A wave of new designs vie to be Canada’s 150th anniversary logo

December 16, 2013  |  Chris Powell  |  Comments

This story has been updated

Check out a few newly released logos from the design community

Fireworks was one of the initial designs from Canadian Herritage

Unimpressed with the series of logos created to mark Canada’s upcoming 150th anniversary in 2017, Canadian designers have responded with some ideas of their own.

The Department of Canadian Heritage introduced the five potential logos last week.

Len Westerberg, media relations advisor with the Department of Canadian Heritage in Ottawa, told Marketing via e-mail that the logos were created in-house and tested in focus groups.

According to a report, Research firm TNS Canadian Facts spent just over $39,000 to conduct nine one-hour focus groups – six in English and three in French – on the logos between May 21-23.

The report said that no single concept differentiated itself as a clear winner, but said that the proposed logos – which went by the names “Blue,” “Shield,” “Red,” “Fireworks” and “History” – were praised for, among other things, “modern and clean design,” and nostalgia around Team Canada 1972.


The use of the colour blue is a “double-edged sword” said the report, symbolizing the U.S. to some and inclusiveness, diversity and pan-Canadianism to others.

But in an open letter to the Department of Canadian Heritage entitled “O’ Canada, you deserve a better 150th design mark,” Association of Registered Graphic Designers (RGD) president Lionel Gadoury criticized the federal government for its “problematic” selection of designs and said that focus group testing is not a good way to determine which designs work best.

“Unfortunately, focus groups can describe their general likes and dislikes in terms of what they are being shown,” wrote Gadoury. “But at best this can only achieve a better sameness. Big wins and beloved designs come from those who invest professional knowledge, talent and passion.”


Ibraheem Youssef, a Canadian-born creative director working in the U.S., said that the logo design process involves contemplation, experimentation and sketching.

“One just has to look at these logos to realize that really none of those things is evident,” he said. “They all look alike, and quite a few of them use the font Impact to make an impact.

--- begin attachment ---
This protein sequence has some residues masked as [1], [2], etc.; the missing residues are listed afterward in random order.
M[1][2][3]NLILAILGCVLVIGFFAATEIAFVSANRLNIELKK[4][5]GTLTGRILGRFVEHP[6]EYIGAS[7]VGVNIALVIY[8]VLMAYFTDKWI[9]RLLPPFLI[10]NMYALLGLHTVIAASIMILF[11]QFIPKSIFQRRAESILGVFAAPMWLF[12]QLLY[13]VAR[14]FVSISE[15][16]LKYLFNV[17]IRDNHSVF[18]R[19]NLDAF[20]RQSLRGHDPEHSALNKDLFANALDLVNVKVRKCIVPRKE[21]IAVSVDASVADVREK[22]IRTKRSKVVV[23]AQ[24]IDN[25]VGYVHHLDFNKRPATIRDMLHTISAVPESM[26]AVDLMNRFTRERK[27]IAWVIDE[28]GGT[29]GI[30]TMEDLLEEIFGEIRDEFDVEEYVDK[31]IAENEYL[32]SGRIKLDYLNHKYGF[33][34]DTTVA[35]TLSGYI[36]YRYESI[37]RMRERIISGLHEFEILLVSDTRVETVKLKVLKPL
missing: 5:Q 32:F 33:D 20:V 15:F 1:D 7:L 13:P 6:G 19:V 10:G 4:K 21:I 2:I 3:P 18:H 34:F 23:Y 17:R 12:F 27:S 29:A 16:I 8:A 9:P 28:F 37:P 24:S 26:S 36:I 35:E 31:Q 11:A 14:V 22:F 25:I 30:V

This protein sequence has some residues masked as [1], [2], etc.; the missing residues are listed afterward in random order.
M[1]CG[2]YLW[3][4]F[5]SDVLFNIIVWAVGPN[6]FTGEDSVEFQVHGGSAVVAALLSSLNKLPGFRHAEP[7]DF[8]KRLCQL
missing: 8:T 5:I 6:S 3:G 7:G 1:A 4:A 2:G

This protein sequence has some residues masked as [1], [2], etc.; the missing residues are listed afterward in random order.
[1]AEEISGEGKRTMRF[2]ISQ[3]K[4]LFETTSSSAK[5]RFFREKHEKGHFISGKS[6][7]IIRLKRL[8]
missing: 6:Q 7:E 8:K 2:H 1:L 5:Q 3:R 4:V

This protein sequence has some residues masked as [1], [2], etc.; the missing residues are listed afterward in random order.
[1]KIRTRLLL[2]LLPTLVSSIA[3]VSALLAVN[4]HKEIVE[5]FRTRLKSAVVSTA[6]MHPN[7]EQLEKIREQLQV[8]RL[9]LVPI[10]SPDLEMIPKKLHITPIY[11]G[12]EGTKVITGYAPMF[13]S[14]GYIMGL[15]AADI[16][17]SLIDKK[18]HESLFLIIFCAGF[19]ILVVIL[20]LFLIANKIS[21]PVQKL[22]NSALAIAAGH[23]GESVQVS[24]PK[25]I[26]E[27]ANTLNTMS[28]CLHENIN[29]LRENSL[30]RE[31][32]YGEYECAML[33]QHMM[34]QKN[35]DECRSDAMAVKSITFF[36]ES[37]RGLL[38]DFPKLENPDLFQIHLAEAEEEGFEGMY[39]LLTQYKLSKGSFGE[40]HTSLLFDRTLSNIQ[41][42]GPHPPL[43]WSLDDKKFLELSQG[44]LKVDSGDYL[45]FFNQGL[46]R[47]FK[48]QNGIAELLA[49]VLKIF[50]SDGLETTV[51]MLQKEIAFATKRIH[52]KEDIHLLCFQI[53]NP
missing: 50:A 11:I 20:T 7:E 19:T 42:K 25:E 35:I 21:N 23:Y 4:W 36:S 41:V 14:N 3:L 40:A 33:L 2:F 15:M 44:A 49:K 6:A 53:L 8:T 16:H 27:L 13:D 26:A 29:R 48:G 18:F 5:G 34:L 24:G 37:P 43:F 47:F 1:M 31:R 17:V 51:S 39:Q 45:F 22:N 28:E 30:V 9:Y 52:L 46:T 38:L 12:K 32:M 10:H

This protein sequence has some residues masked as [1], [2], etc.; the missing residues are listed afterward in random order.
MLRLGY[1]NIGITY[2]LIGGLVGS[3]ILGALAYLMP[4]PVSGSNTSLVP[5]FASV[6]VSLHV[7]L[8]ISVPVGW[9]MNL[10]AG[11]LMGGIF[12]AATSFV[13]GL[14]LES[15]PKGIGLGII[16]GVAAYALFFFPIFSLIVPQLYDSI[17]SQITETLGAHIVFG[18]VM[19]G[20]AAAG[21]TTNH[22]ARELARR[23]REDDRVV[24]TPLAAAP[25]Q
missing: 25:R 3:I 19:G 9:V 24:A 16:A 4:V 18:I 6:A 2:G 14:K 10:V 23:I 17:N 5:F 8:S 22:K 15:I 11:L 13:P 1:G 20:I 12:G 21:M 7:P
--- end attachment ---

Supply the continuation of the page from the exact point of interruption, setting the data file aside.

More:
“It’s almost like they said ‘Okay, what do we know about Canada? It’s red, maple leafs and it’s got hockey. It’s a celebration so there’s fireworks.’ It’s like they wrote down all these notes, plugged them into Photoshop and zapped out a logo. It’s almost akin to clip-art.”

Youssef and Dave Watson, CD design at Taxi in Toronto, have created The150Logo.ca, an online showcase for designers to create their own design for the 150th anniversary.

Fifteen designs initially appeared on the site, but as of this morning, approximately 16 more were added out of the more than 100 sent to Youssef and Watson from across the country.

Algonquin College's David Bromley submitted this multicoloured concept. It is one of fifty new designs posted at The150Logo.ca

Creative director's Richard Marazzi's submission, published this morning at The150Logo.ca

A submission from MSTRPLN's Stefan Dukaczewski, posted this morning at The150Logo.ca

The submission from Geometry's Greg Mühlböck, now at The150Logo.ca

“Instead of just standing on the sidelines and idly commenting and bickering, we decided to take some action,” said Youssef. “We are visual people, so this is voicing our objection in our own unique way.”

Westerberg said that all feedback is being considered as plans for the country’s 150th anniversary proceed.

“No decisions have been taken on a visual identity for Canada’s 150th anniversary,” he said. “The five were tested to get feedback from Canadians on a number of design elements. We received a variety of comments regarding the designs that will be helpful. All feedback, including that which was gained through focus groups, will assist us in creating a design that will resonate with Canadians.”

UPDATE: The design originally attributed to Richard Marazzi was incorrect. The correct design has now been included in this article.

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